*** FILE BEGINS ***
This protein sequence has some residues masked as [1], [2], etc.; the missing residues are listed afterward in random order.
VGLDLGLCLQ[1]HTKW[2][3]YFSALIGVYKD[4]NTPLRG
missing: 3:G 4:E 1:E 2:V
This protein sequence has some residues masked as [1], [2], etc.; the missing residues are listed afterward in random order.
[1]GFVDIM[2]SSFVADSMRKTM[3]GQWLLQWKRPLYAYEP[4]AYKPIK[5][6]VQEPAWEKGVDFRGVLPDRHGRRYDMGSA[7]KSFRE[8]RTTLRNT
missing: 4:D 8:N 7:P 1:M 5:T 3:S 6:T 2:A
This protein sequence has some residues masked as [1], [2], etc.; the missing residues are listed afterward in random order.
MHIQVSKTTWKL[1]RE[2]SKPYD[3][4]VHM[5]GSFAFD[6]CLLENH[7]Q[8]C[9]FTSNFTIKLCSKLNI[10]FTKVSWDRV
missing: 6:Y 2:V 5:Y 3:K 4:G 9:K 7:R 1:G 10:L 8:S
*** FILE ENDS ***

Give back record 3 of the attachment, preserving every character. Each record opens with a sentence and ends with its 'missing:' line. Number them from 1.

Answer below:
This protein sequence has some residues masked as [1], [2], etc.; the missing residues are listed afterward in random order.
MHIQVSKTTWKL[1]RE[2]SKPYD[3][4]VHM[5]GSFAFD[6]CLLENH[7]Q[8]C[9]FTSNFTIKLCSKLNI[10]FTKVSWDRV
missing: 6:Y 2:V 5:Y 3:K 4:G 9:K 7:R 1:G 10:L 8:S